Meetinghouses were located in the center of the community, near a crossroad and preferably on a hill. The site chosen, later called Old Meetinghouse Hill, was not at the corner of Center Road and Hartford Turnpike, but a half mile to the east near the corner of Bamforth Road. Recall that the Old Burial Ground of North Bolton was established on Bamforth Road in 1751, ten years before the church was planned. The cemetery would have been near the center of the community at the time.

The site for the church was at the top of the hill overlooking the Tankerhoosen and Connecticut River Valleys. From the hill parishioners could see the steeple of Thomas Hooker's Church in Hartford. A wooded half acre site was given by the heirs of Samuel Bartlett. Familiar names on the building committee were Allis, Dart, Strong, Thrall, King and Olcott.

The Meetinghouse was raised on May 6, 1762 and the first worship was held there on June 20. Building the church was probably much like an old fashioned barn raising where the community came together for a weekend with whole families participating. The Meetinghouse fronted the highway on the South with horse sheds and a schoolhouse located nearby. The church had 35 members who transferred from Bolton.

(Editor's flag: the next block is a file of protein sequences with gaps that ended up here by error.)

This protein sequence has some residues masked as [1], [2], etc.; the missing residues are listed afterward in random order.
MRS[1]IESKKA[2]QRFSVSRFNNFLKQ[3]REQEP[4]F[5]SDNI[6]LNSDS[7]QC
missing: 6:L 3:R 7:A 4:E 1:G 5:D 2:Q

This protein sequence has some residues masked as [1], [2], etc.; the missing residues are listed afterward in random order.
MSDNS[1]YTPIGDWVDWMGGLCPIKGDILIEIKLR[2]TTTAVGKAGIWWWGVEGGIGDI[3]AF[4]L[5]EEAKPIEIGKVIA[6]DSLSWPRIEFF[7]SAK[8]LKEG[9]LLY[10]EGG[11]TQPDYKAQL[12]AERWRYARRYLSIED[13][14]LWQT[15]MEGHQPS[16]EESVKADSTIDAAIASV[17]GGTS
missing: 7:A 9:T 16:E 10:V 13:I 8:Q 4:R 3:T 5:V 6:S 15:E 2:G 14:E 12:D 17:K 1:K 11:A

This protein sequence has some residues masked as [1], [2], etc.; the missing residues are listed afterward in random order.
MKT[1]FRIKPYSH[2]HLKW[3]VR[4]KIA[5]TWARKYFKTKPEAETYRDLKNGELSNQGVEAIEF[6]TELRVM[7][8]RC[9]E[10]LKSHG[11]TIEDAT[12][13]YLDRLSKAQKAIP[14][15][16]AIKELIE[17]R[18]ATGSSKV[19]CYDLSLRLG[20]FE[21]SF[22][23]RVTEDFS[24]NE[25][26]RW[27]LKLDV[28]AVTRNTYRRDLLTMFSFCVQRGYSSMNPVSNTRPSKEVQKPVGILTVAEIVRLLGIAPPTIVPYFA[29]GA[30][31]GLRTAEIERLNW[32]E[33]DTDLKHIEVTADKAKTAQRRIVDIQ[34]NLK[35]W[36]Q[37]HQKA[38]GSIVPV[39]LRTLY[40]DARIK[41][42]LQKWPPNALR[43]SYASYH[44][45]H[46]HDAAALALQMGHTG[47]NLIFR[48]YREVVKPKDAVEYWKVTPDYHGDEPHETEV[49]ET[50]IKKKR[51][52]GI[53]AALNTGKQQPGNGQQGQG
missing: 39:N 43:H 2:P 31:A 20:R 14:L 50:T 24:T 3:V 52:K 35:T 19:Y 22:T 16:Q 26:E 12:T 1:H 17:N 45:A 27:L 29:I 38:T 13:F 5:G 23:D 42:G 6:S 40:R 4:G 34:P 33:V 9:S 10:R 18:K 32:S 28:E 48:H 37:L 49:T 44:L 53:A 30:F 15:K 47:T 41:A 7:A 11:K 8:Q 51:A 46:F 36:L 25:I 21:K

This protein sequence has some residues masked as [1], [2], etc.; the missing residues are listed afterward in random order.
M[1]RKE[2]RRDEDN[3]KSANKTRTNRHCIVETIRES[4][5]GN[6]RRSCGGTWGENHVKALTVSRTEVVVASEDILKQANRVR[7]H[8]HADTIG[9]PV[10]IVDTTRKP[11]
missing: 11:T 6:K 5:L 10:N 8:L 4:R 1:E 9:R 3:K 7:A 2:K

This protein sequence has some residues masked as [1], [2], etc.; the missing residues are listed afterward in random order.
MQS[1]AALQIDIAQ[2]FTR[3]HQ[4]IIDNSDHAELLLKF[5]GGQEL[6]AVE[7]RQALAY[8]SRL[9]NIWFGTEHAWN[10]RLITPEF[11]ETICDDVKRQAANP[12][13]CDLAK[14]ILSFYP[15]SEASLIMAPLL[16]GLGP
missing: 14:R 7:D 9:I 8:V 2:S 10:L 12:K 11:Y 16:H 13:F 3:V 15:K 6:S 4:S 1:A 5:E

When first used it was little more than a shelter for the congregation. Slow progress was made in fitting the building owing to the slender means of the people. It remained without pews until 1770 and was not plastered until 1774.

Kellogg Gravestone
Rev. Ebenezer Kellogg's
Gravestone.

On March 29, 1762 they voted to call Rev. Ebenezer Kellogg, a 25 year-old Yale graduate, as their first minister. He read his lengthy sermons, which were serious discourses carefully setting forth the doctrines and duties of religion. The theology of the church was stern in theory and strict in practice. After serving 55 years he died in 1817 at the age of 80 and was buried in the Old Burying Ground on Bamforth Road. Many of his descendants remained in the area as successful farmers, landowners and mill operators.

The Meetinghouse was far more than a place of worship. Other than schoolhouses, which were established early, this was the only public building in town. The church was the center of community life in rural New England. Government meetings and other important gatherings took place there. Each Sunday farmers would travel from their homesteads to the Meetinghouse to worship, meet their neighbors and ‘tell the news.'

To reach the Meetinghouse from the west worshipers climbed the field at Meetinghouse Hill. On the path a fieldstone bridge was built to cross a small brook and marshy area. Before church on Sundays the young women from the surrounding farms would bring their shoes and stockings, and sometimes their dresses to a nearby house where they would change into their good clothes before they started up the hill, changing again on their return from the afternoon service.

Memorial Plaque
Memorial Plaque on Sunnyview Drive.